Greek Cyprus economy moves deeper into recession

Greek Cyprus economy moves deeper into recession

NICOSIA - Agence France-Presse
Greek Cyprus economy moves deeper into recession

Cypriots protest against austerity measures in a demonstration outside the parliament in Nicosia, September 5, 2013. REUTERS Photo

Greek Cyprus’s struggling euro economy moved deeper into recession in the second quarter, contracting 5.9 percent from a year earlier, according to an official estimate on Sept.6.

The figure was worse than the 5.4 percent flash estimate issued last month for second quarter.

The 5.9-percent contraction compared with a 5 percent year-on-year drop in Gross Domestic Product in the first quarter, adjusted data showed on Sept. 6.

It is reported to be the largest contraction of the crisis-hit Greek Cyprus economy since the mid 1970s.
The GDP data announcement came a few hours after the Parliament approved 14 troika-requested bills to raise revenue and restructure the banking system to ensure Nicosia receives its second disbursement of 1.5 billion euros.

According to troika projections, the Greek Cypriot economy is expected to contract 8.7 percent this year and 3.9 percent in 2014 before recovering 1.1 percent in 2015.

The decline in the April-to-June period, the eighth successive quarterly fall, is the first to measure the economy’s performance since a March deal with the European Union and the International Monetary Fund to rescue the economy.

The latest estimate showed that GDP shrank 1.8 percent from the first quarter, when it fell by 1.7 percent.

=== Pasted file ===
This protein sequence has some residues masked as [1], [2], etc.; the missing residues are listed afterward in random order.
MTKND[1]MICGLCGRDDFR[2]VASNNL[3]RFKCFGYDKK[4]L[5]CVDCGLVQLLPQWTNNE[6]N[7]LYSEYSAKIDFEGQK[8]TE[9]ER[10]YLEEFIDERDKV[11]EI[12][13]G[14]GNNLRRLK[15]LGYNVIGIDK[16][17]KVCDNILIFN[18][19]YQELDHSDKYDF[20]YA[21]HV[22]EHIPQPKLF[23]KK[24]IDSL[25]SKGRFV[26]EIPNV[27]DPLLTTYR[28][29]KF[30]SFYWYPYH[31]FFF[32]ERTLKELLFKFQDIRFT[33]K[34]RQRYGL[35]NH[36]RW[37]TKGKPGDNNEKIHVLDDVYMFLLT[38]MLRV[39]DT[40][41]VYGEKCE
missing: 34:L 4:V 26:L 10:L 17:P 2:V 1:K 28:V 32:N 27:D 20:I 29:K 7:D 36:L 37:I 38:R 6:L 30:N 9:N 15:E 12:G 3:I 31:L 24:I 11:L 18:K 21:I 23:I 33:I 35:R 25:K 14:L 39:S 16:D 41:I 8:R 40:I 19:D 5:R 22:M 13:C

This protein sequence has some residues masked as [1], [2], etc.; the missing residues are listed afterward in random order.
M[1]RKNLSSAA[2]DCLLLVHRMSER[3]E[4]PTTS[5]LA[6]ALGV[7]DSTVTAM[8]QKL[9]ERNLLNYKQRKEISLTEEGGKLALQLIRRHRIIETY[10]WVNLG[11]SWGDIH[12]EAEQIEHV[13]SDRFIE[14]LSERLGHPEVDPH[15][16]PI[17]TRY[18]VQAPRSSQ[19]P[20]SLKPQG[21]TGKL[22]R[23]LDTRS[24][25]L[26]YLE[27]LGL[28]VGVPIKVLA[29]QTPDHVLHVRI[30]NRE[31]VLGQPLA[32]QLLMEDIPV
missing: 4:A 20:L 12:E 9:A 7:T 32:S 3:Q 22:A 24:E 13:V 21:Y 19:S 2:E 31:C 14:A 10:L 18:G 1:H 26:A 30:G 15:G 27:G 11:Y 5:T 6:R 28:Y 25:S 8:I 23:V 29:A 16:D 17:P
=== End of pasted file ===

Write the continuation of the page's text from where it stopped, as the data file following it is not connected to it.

Tourism revenue helped blunt the effects of the downturn, but arrivals have dipped in recent months to thwart official predictions of another bumper year in the key sector.

The statistical service said construction, manufacturing, banking, transport, trade, tourism and services all declined from April to June.

In May, Greek Cyprus received its first tranche of a 10-billion-euro ($13.3-billion) rescue package negotiated with the European Commission, European Central Bank and International Monetary Fund to bail out its troubled economy and oversized banking system.

The deal also involved the closure of the island’s second-largest bank Laiki and a large “haircut” on deposits above 100,000 euros at the largest lender, the Bank of Greek Cyprus.

The country is now waiting for its next installment of cash which needs to be approved by eurozone finance ministers on September 13 following a recent visit by the troika to carry out its first review of the adjustment program.